The same can't be said for the audio, unfortunately. Instead of reusing familiar Mario tunes for the music in each level, the developers used circus music instead. The music isn't bad at all, but it doesn't have that certain Mario charm either. On the upside, they did borrow all the sound and speech effects from past Mario games.

No Mario game is complete without an appearance from King Koopa.
No Mario game is complete without an appearance from King Koopa.

Depending on your outlook, you may or may not find the game lacking when it comes to replay value. The worlds are set up so that you'll have to shuttle back and forth between them to get enough stars to access some of the later rooms in each world, but simply getting all four keys and beating Bowser won't take most players very long--a day or two of casual play, tops. You can squeeze some additional mileage out of the main quest by trying to collect all 35 stars, which unlocks an extended end sequence. A time attack mode also opens up once you've completed the first few worlds. Beyond that, how much you get out of the game will depend on how much you enjoy playing it.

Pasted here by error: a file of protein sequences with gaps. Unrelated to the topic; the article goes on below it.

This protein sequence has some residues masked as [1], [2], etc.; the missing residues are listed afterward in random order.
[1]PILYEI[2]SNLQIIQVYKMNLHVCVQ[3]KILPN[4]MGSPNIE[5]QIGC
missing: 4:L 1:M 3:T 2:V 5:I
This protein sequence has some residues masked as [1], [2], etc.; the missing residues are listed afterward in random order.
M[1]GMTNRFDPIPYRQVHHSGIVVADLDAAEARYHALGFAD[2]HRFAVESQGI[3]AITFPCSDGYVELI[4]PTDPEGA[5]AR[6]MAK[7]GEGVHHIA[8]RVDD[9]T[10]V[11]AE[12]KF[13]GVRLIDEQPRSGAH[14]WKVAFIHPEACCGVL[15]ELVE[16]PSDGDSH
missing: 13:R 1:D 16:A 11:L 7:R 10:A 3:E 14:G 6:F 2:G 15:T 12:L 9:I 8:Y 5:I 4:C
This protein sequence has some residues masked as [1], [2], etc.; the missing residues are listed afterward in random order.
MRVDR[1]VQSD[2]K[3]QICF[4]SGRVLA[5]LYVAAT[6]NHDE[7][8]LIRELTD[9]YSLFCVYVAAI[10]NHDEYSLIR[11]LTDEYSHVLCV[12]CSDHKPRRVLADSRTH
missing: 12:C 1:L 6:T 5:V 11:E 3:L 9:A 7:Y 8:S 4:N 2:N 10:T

That's really the only glaring problem with Mario Pinball Land. It contains about half the number of worlds that it ought to have to really offer the same sort of full satisfaction that the side-scrolling Mario games tend to deliver. Otherwise, this is a fun new take on the traditional Mario formula.

The Good

  • N/A

The Bad